Elecsys® Anti-HEV IgG

IVD For in vitro diagnostic use.
Elecsys<sup>®</sup> Anti-HEV IgG
Immunoassay for the quantitative determination of IgG antibodies to the hepatitis E virus (HEV) in human serum and plasma

Elecsys Anti-HEV IgG is an immunoassay for the in vitro quantitative determination of IgG antibodies to the hepatitis E virus (HEV) in human serum and plasma. The Elecsys Anti‑HEV IgG assay is used as an aid to detect a recent or past HEV infection.


The Elecsys® Anti-HEV IgG assay uses recombinant proteins based on structural domains of HEV ORF2 (genotype 1 and 3) as antigens in a double-antigen sandwich assay format for the quantitative determination of IgG antibodies to HEV. The quantitative assay result is also qualitatively interpreted for the detection of anti-HEV IgG. Measurement of anti-HEV IgG is intended as an aid, in conjunction with other laboratory results and clinical information, in the diagnosis of acute HEV infection in combination with detection of anti-HEV IgM or HEV RNA, as part of the differential diagnosis of acute hepatitis to enable timely initiation of medical interventions, in assessing the immune status to HEV, in estimating the risk of HEV reinfection, or in detecting past HEV infections in seroepidemiological studies.

About HEV and hepatitis E1-8

Hepatitis E Virus (HEV) is recognized as the fifth major cause of human viral hepatitis and is likely the leading cause of acute hepatitis and jaundice worldwide. As per the World Health Organization, around 20 million people globally are infected each year, resulting in roughly 3.3 million symptomatic cases of Hepatitis E and about 44,000 fatalities. There are four main genotypes of HEV that can infect humans: Genotypes 1 and 2 are common in developing countries and are transmitted fecal-orally by contaminated water and food. On the other hand, Genotypes 3 and 4 are common in developed countries and can occasionally transmit to humans zoonotically through close contact with infected animals or consumption of contaminated animal products. While most individuals with HEV infection do not exhibit symptoms and typically experience spontaneous viral clearance without treatment, HEV infection can lead to severe hepatitis with liver failure and death in patients with certain risk factors (e.g. underlying chronic liver disease, pregnancy). In immunocompromised individuals, the infection can become chronic, leading to cirrhosis. Both acute and chronic HEV infections can manifest extrahepatically.

Elecsys Anti-HEV IgG assay characteristics9

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Elecsys Anti-HEV IgG assay characteristics9

Systems cobas® e 411 analyzer
cobas® e 601 / cobas® e 602 modules
cobas® e 402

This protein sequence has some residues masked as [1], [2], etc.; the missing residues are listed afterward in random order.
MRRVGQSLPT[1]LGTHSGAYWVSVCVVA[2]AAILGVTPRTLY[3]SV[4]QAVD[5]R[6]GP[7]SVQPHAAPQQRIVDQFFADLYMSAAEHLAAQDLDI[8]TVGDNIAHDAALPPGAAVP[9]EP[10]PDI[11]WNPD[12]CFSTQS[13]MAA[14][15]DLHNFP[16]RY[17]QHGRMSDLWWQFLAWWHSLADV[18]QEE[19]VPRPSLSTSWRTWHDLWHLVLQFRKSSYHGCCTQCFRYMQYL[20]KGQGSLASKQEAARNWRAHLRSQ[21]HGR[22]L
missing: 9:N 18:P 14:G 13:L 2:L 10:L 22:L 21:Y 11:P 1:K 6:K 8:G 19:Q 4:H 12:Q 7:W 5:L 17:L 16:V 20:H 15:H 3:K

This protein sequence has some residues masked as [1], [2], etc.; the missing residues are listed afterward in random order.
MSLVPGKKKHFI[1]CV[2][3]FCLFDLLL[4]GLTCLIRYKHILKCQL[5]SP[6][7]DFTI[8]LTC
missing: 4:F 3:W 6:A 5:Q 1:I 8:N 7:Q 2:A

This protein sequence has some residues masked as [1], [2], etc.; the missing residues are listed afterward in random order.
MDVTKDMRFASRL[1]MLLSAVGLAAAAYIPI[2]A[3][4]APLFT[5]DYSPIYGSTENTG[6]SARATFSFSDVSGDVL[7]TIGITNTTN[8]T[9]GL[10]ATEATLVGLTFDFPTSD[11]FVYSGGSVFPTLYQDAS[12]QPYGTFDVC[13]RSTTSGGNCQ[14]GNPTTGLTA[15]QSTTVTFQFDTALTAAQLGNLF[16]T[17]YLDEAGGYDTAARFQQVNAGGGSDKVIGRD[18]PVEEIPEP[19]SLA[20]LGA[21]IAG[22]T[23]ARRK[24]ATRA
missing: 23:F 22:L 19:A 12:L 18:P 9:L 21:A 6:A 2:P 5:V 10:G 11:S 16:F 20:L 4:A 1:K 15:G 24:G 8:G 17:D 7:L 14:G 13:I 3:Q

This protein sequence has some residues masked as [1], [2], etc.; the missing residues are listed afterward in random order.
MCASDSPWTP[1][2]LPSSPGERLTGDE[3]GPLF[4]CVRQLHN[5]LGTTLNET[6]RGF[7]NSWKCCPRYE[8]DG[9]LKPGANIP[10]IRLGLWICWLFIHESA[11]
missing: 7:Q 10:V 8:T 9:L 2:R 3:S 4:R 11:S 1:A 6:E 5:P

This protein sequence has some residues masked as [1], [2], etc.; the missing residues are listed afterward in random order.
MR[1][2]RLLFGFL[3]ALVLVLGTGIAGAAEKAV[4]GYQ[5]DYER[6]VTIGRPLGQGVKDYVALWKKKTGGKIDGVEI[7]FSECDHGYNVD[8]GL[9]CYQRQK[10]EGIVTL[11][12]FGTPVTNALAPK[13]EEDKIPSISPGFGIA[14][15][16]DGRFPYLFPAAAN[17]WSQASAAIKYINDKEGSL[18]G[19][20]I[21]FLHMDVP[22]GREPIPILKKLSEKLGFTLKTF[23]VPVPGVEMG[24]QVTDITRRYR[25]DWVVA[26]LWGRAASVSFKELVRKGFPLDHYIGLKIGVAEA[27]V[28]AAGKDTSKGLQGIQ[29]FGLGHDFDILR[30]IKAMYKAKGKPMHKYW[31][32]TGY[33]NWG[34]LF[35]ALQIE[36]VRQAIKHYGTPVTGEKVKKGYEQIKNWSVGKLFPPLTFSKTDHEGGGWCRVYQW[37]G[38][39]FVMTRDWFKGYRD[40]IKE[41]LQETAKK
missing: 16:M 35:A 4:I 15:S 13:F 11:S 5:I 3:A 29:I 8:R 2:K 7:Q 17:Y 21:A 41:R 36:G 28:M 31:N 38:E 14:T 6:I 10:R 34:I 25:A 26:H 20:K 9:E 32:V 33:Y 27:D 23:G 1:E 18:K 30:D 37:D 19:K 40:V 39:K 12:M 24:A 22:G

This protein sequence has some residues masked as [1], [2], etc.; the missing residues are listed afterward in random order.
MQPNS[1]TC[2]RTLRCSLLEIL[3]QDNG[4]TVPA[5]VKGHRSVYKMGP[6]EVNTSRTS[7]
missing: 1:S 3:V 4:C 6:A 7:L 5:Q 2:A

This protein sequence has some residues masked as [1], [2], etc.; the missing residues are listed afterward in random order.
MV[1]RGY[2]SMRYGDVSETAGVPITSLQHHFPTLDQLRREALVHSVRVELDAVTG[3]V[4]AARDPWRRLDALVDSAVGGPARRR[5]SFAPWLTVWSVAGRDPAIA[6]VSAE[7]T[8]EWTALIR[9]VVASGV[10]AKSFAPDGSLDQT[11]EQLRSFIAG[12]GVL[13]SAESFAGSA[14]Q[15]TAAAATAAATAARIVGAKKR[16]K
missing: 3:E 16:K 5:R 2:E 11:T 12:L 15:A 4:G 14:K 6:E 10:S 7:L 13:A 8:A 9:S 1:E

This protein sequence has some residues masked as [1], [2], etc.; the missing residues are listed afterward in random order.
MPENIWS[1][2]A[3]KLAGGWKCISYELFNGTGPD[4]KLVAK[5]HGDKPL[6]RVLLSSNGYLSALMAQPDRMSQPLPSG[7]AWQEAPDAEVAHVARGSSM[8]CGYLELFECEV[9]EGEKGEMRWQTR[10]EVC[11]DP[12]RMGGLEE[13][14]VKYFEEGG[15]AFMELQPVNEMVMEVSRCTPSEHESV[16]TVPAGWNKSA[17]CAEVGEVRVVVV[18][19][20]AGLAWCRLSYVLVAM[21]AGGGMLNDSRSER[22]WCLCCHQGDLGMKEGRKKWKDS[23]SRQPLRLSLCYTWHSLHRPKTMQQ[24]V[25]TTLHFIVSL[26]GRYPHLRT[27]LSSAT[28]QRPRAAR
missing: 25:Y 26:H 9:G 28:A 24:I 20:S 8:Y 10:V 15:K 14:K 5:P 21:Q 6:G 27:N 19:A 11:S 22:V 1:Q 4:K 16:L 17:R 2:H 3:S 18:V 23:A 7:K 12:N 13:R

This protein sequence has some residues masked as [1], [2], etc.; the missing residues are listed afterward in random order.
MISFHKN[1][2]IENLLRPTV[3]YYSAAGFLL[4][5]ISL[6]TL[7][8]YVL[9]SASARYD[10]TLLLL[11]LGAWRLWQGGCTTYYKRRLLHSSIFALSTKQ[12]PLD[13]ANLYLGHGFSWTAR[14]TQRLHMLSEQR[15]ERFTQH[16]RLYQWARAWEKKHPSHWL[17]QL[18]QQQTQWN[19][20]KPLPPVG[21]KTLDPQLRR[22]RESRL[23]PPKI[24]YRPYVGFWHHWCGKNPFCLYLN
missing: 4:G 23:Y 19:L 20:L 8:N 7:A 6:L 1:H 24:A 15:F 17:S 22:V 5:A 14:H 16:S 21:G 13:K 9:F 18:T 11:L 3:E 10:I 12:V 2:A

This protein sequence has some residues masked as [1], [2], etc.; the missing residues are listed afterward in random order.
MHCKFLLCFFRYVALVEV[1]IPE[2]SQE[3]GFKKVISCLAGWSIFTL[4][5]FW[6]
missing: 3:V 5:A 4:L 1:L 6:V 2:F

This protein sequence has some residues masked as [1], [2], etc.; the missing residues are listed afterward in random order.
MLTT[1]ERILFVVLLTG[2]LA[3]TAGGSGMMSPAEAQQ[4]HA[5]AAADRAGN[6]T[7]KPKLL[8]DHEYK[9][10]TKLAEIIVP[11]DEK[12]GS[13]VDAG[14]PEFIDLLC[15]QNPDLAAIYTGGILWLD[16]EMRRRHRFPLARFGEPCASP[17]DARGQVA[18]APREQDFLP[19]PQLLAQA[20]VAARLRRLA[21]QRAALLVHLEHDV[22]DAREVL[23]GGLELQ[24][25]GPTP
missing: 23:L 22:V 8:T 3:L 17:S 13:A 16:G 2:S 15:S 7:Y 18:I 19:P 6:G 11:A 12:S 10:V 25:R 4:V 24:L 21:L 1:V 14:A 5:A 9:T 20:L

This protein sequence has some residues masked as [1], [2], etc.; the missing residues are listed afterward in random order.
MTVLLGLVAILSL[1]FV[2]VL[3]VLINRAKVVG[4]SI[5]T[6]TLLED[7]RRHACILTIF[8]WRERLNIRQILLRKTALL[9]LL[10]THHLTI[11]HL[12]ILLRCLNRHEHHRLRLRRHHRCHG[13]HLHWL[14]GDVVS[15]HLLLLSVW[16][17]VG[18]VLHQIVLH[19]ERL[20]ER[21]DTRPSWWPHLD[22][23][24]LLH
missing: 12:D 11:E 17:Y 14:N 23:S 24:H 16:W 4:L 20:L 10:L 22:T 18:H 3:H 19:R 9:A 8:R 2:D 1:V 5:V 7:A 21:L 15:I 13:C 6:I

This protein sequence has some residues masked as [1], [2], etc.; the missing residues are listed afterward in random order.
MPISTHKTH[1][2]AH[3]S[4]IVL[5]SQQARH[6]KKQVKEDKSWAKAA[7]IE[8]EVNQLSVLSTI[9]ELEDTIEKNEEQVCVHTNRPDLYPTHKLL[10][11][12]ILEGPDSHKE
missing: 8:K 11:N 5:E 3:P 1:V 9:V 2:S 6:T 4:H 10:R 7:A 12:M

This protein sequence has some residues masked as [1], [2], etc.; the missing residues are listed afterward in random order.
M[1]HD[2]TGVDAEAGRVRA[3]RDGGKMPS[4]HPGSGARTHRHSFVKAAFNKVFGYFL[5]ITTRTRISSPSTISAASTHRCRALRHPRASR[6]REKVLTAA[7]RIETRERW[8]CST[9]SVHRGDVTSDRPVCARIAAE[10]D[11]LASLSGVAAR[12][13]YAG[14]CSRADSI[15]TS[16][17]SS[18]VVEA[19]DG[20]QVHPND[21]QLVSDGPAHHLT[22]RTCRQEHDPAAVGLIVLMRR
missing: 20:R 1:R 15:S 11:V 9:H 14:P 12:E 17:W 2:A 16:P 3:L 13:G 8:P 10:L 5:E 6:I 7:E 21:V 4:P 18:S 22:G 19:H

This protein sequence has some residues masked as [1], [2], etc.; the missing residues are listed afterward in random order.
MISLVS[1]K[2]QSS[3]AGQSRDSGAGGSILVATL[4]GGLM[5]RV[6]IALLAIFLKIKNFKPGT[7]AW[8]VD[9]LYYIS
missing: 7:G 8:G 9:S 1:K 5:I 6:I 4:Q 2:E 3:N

cobas® e 801 analytical units
Testing time 18 minutes
Test principle double-antigen sandwich assay; quantitative
Calibration Individual 2-point calibration
Traceability WHO Reference Reagent for Hepatitis E Virus Antibody (NIBSC code: 95/584)
Measuring range 0.05-25 U/mL; Limit of Detection = 0.025 U/mL
Result interpretation < 0.15 U/mL = non-reactive for anti-HEV IgG 
≥ 0.15 U/mL = reactive for anti-HEV IgG
Specimen types Serum collected using standard sampling tubes or tubes containing separating gel.
Li-heparin, Na-heparin, K2-EDTA, K3-EDTA and Na-citrate plasma. Plasma tubes containing separating gel can be used.
Sample volume 20 µL 12 µL
Intermediate precision (CV) in positive samples 2.1-2.7% cobas® e 411 analyzer 
1.0-1.3% cobas® e 601 / cobas® e 602 modules
Analytical specificity No cross-reactions with samples containing antibodies against HAV, HBV, HCV, HIV, EBV, HSV, Rubella or CMV, samples from autoimmune diseases (AMA and ANA)
Relative specificity 99.8% (95% CI 99.6-99.9%); N=8011
Relative sensitivity 99.1% (95% CI 98.0-99.7%); N=646
COI: cutoff index; CV: coefficient of variation; CI: confidence interval
Course of HEV infection and diagnostic markers2,10,11
Elecsys HEV IgG
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Download the Factsheet

Learn more about Hepatitis E and the Elecsys® Anti-HEV IgG features.

Elecsys® Anti-HEV IgG factsheet


1. Rein OB, et al. The global burden of hepatitis E virus genotypes 1 and 2 in 2005. Hepatology. 2012;55:988-97.

2. Webb GW, Dalton HR. Hepatitis E: an underestimated emerging threat. Ther Adv Infect Dis.2019;6:1-18.

3. Peron JM, et al. The pressing need for a global HEV vaccine. J Hepatol. 2023;79:876-880.

4. World Health Organization. Hepatitis E [Internet; updated 2023 Jul 23; cited 2023 Sep 18]. Available from: https://www.who.int/news-room/fact-sheets/detail/hepatitis-e.

5. Debing Y, et al. Update on hepatitis E virology: Implications for clinical practice. J Hepatol. 2016;65:200-212.

6. Kamar N, et al. Hepatitis E. Lancet. 201 2:379:2477-2488

7. Goel A. Aggarwal R. Hepatitis E: Epidemiology, Clinical Course, Prevention, and Treatment. Gastroenterol Clin North Am. 2020;49:315-330.

8. Fousekis FS, et al. Extrahepatic manifestations of hepatitis E virus: An overview. Clin Mol Hepatol. 2020;26:16-23

9. Elecsys® Anti-HEV IgM. Material Numbers 09056246190 and 09056254190, Method Sheet 2023-09, V1.0.

10. Aggarwal R, Goel A. Natural History, Clinical Manifestations, and Pathogenesis of Hepatitis E Virus Genotype 1 and 2 Infections. Cold Spring Harb Perspect Med. 2019;9:a032136.

11. Lhomme S, et al. Screening, diagnosis and risks associated with Hepatitis E virus infection. Expert Rev Anti Infect Ther. 2019;17:403-418.


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